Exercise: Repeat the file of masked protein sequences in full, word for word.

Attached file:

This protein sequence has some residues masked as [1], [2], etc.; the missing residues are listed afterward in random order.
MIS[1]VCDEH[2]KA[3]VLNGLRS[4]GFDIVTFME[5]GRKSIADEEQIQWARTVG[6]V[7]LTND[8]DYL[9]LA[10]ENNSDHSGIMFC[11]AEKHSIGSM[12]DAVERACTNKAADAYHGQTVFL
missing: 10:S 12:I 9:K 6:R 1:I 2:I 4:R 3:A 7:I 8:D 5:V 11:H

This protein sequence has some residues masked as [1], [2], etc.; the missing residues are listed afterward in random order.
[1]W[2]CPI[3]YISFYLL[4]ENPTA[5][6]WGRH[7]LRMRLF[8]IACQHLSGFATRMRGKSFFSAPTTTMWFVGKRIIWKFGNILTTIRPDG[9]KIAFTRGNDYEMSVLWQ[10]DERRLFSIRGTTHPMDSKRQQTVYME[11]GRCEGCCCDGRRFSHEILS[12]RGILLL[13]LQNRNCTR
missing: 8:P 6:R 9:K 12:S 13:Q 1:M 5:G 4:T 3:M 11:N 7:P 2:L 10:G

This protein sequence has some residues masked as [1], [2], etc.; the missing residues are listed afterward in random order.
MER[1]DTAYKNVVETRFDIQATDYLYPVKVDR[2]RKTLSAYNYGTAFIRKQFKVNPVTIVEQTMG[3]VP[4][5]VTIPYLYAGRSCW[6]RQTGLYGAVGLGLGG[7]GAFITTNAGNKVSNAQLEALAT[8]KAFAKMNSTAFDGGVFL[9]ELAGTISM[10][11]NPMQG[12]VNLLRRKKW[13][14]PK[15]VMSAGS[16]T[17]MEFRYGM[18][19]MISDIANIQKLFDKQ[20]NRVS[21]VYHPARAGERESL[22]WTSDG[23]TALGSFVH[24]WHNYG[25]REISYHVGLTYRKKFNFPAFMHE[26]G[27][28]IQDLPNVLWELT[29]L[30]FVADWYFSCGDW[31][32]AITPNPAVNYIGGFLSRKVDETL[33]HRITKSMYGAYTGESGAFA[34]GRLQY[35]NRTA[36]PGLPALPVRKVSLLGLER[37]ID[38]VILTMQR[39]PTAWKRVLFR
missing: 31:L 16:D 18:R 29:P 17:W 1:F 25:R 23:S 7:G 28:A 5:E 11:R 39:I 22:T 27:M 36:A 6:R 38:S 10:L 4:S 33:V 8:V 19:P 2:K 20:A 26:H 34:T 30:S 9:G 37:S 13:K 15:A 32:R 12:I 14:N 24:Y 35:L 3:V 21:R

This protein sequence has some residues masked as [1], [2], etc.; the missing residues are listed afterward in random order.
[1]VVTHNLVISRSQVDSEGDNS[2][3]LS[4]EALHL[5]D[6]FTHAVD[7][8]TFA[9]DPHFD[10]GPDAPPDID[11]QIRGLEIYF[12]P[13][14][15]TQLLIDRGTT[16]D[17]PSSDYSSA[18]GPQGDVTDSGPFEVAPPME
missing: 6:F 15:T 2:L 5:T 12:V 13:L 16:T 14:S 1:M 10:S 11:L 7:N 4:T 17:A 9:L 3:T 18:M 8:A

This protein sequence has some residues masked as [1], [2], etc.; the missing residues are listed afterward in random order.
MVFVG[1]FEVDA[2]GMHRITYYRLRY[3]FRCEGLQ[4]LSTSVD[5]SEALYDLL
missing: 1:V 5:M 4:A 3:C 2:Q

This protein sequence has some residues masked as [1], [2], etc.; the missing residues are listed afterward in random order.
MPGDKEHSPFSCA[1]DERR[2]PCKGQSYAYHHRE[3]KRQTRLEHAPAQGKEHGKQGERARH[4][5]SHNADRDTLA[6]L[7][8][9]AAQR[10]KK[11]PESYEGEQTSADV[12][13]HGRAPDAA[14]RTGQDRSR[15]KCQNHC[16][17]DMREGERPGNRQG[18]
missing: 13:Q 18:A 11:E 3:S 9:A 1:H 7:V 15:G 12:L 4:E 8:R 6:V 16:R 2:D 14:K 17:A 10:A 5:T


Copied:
This protein sequence has some residues masked as [1], [2], etc.; the missing residues are listed afterward in random order.
MIS[1]VCDEH[2]KA[3]VLNGLRS[4]GFDIVTFME[5]GRKSIADEEQIQWARTVG[6]V[7]LTND[8]DYL[9]LA[10]ENNSDHSGIMFC[11]AEKHSIGSM[12]DAVERACTNKAADAYHGQTVFL
missing: 10:S 12:I 9:K 6:R 1:I 2:I 4:R 3:A 7:I 8:D 5:V 11:H

This protein sequence has some residues masked as [1], [2], etc.; the missing residues are listed afterward in random order.
[1]W[2]CPI[3]YISFYLL[4]ENPTA[5][6]WGRH[7]LRMRLF[8]IACQHLSGFATRMRGKSFFSAPTTTMWFVGKRIIWKFGNILTTIRPDG[9]KIAFTRGNDYEMSVLWQ[10]DERRLFSIRGTTHPMDSKRQQTVYME[11]GRCEGCCCDGRRFSHEILS[12]RGILLL[13]LQNRNCTR
missing: 8:P 6:R 9:K 12:S 13:Q 1:M 5:G 4:T 3:M 11:N 7:P 2:L 10:G

This protein sequence has some residues masked as [1], [2], etc.; the missing residues are listed afterward in random order.
MER[1]DTAYKNVVETRFDIQATDYLYPVKVDR[2]RKTLSAYNYGTAFIRKQFKVNPVTIVEQTMG[3]VP[4][5]VTIPYLYAGRSCW[6]RQTGLYGAVGLGLGG[7]GAFITTNAGNKVSNAQLEALAT[8]KAFAKMNSTAFDGGVFL[9]ELAGTISM[10][11]NPMQG[12]VNLLRRKKW[13][14]PK[15]VMSAGS[16]T[17]MEFRYGM[18][19]MISDIANIQKLFDKQ[20]NRVS[21]VYHPARAGERESL[22]WTSDG[23]TALGSFVH[24]WHNYG[25]REISYHVGLTYRKKFNFPAFMHE[26]G[27][28]IQDLPNVLWELT[29]L[30]FVADWYFSCGDW[31][32]AITPNPAVNYIGGFLSRKVDETL[33]HRITKSMYGAYTGESGAFA[34]GRLQY[35]NRTA[36]PGLPALPVRKVSLLGLER[37]ID[38]VILTMQR[39]PTAWKRVLFR
missing: 31:L 16:D 18:R 29:P 17:W 1:F 25:R 23:S 7:G 28:A 5:E 11:R 39:I 22:T 27:M 36:A 6:R 38:S 10:L 4:S 33:V 8:V 19:P 2:K 20:A 26:H 34:T 30:S 9:G 37:S 13:K 15:A 32:R 12:I 14:N 24:Y 35:L 3:V 21:R

This protein sequence has some residues masked as [1], [2], etc.; the missing residues are listed afterward in random order.
[1]VVTHNLVISRSQVDSEGDNS[2][3]LS[4]EALHL[5]D[6]FTHAVD[7][8]TFA[9]DPHFD[10]GPDAPPDID[11]QIRGLEIYF[12]P[13][14][15]TQLLIDRGTT[16]D[17]PSSDYSSA[18]GPQGDVTDSGPFEVAPPME
missing: 6:F 15:T 2:L 5:T 12:V 13:L 16:T 14:S 1:M 10:S 11:L 7:N 4:T 17:A 9:L 3:T 18:M 8:A

This protein sequence has some residues masked as [1], [2], etc.; the missing residues are listed afterward in random order.
MVFVG[1]FEVDA[2]GMHRITYYRLRY[3]FRCEGLQ[4]LSTSVD[5]SEALYDLL
missing: 1:V 5:M 4:A 3:C 2:Q

This protein sequence has some residues masked as [1], [2], etc.; the missing residues are listed afterward in random order.
MPGDKEHSPFSCA[1]DERR[2]PCKGQSYAYHHRE[3]KRQTRLEHAPAQGKEHGKQGERARH[4][5]SHNADRDTLA[6]L[7][8][9]AAQR[10]KK[11]PESYEGEQTSADV[12][13]HGRAPDAA[14]RTGQDRSR[15]KCQNHC[16][17]DMREGERPGNRQG[18]
missing: 13:Q 18:A 11:E 3:S 9:A 1:H 7:V 15:G 12:L 4:E 8:R 6:V 16:R 2:D 14:K 17:A 10:A 5:T